March 03, 2021
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Martin Crowe, The Kiwi Who Could "Soar Like An Eagle"

An appraisal of the New Zealand cricketer who died because of lymphoma on March 3

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Martin Crowe, The Kiwi Who Could
Martin Crowe, The Kiwi Who Could "Soar Like An Eagle"

New Zealand may continue to be considered a pigmy of the cricket world, but it keeps unleashing giants from time to time. Martin Crowe, who became a cruel victim of lymphoma on March 3, was a giant in his own right.

He was a flavour of the 1980s and early 1990s and throughout his impressive career he ensured that no team underestimated New Zealand, looked down upon by many as something of a Cinderella among cricket nations, or took it for granted.

In many ways, Crowe was unlike a New Zealand cricketer. He was more of an Asian in his batting and Aussie in his approach to cricket. The combination helped Crowe carve a special niche for himself, despite hailing from New Zealand, in an era dominated by the likes of Vivian Richards, David Gower, Alln Border, Mohammed Azharuddin, Javed Miandad and Aravinda de Silva.

New Zealand is not known to produce artistic, elegant and stylish batsmen. But Crowe, a solid right-hand batsman in the classical mould, was a judicious mix of all these qualities. He was a connoisseur's delight when in full flow, executing his range of shots with almost effortless brilliance, whether facing the Australian and West Indian fast bowlers or the Indian and Pakistani spinners.

Like most such batsmen, including Gundappa Viswanath, Crowe was least bothered about his statistics and records. Of course, he was not unaware of what he was capable of when armed with the willow and was very confident of his ability. If he had wanted, he could have plundered a plethora of runs and created many records by trying to be a little selfish.

This does not mean his achievements are less attractive or unglittering. Far from it. It requires oodles of talents for any batsman to score 10,000 international runs. Crowe, who made 5,444 runs at 45.36 in 77 Tests and 4,704 at 38.55 in 143 ODIs, had all the more reasons to be counted among the very best because he played for a weaker team and batted against the world's best bowlers.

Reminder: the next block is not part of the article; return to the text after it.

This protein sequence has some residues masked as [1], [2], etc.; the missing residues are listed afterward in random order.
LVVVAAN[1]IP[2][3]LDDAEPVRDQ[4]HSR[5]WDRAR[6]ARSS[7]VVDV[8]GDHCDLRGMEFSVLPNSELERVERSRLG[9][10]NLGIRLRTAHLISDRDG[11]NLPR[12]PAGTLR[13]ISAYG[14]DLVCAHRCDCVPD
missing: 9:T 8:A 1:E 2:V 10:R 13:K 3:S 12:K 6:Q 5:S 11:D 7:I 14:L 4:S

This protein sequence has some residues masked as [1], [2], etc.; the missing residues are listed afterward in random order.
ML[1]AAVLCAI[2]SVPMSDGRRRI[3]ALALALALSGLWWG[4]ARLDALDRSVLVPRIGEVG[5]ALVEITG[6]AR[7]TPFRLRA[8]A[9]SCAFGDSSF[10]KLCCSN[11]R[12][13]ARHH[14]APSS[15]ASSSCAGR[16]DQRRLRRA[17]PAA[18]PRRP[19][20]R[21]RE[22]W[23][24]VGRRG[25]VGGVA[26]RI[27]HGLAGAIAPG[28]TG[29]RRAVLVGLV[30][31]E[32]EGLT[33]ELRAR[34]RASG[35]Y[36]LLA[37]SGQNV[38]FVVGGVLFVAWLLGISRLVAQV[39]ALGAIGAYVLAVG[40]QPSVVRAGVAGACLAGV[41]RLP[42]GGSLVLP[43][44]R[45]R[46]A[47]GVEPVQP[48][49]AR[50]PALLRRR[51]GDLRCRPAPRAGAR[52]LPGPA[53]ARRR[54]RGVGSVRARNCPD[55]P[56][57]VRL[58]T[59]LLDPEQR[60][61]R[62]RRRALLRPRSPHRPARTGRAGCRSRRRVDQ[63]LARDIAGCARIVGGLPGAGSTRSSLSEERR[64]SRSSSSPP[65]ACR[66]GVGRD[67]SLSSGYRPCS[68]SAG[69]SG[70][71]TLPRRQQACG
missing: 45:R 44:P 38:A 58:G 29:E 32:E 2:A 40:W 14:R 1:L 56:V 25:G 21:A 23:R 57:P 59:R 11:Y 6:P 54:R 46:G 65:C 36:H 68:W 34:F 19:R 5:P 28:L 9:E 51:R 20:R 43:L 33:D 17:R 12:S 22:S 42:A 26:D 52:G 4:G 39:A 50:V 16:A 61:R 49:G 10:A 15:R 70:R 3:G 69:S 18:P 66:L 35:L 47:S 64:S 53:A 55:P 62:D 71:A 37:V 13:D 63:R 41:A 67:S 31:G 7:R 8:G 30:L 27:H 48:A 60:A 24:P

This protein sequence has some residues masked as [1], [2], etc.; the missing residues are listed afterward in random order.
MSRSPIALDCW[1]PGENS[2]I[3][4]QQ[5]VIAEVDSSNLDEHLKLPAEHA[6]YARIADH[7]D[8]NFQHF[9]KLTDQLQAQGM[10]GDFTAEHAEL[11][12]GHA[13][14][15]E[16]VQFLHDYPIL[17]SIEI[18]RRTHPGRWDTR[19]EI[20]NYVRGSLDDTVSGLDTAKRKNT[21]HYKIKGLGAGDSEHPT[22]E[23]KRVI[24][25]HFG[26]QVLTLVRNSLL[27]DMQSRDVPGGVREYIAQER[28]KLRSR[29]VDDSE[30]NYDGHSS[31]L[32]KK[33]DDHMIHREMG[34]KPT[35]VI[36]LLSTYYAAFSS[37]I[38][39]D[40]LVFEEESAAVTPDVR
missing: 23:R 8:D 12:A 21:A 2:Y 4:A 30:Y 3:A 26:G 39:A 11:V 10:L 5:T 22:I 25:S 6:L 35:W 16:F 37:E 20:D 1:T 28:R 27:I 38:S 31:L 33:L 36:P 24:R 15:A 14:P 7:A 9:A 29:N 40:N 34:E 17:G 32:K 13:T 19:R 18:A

All of Crowe's 17 Test centuries had art and class writ large on them. He was unlucky to miss the magic 300 mark by a solitary run, caught by wicketkeeper Hashan Tillakaratne off the unlikely Arjuna Ranatunga, against Sri Lanka at Basin Reserve in Wellington in 1991. However, his individual score of 299 was a New Zealand record until Brendon MuCullum scored 302 against India at the same venue in 2014.

Crowe wanted to express himself at the wicket, like an artist expresses himself at a concert, and entertain the people in his own way. His technique, footwork and coordination of hand and eye were in perfect tune, in perfect harmony, without any of the normal preparations. These were sure signs of a genius at the wicket.

Richard Hadlee and Crowe were the pillars on which much of New Zealand's success rested in the 1980s. While Hadlee undertook the heavy responsibility of carrying New Zealand's entire bowling on his shoulders, Crowe had to take care of the team's fragile, unpredictable batting. There were other bowlers and batsmen, of course, but not quite in the same class as Hadlee and Crowe.

The importance of Hadlee and Crowe to New Zealand had been accepted by one and all. When they were on song, the team sang along with them, often being victorious. When they failed, both individually and collectively, the team failed, often with disastrous results. If anything, Crowe averaged 55.05 in New Zealand's 16 Test wins during his career.

Crowe revealed another facet of his personality in the 1992 World Cup, which New Zealand co-hosted along with Australia. He surprised many with his imaginative, even inventive, captaincy and powered a seemingly unfancied New Zealand to the semifinals of a tournament featuring some of the world's most formidable teams.

He boldly, daringly even, opened the New Zealand bowling with off-spinner Dipak Patel with surprisingly remarkable results, a tactic many captains have adopted since, not just in ODIs but also in Twenty20 cricket. Crowe did not stop at that. He promoted the burly Mark Greatbatch as a pinch-hitter to open the New Zealand innings.

The Kiwis, riding on Crowe's vintage 91, dominated the semifinal, too, after having set a stiff target for Pakistan at Eden Park in Auckland. But they ran into a young and inspired Inzamam-ul-Haq, who batted like a man possessed and dashed off their hopes and aspirations, just when the victory appeared to be well within their reach.

"I tend not to plan things in advance and let them take their own course. I love to listen to my instincts, whether I am batting or captaining," he told me during a rare, memorable interview on New Zealand's tour of India in 1995. "After all, cricket is not a game of chess. I think what is important is commonsense, and also the knowledge of your ability, when you are out there in the middle."

Crowe appeared to have followed this simple philosophy all through his little life of only 53 years. As we look back and go into the history, we realise that this is how Crowe lived his life, this is how he played his cricket.

Kiwis are flightless birds. But Crowe was a Kiwi with a difference  always. He not only took flight, but could also "soar like an eagle", as Peter Roebuck, who as Somerset captain replaced Viv Richards with Crowe in 1986, so tellingly said.

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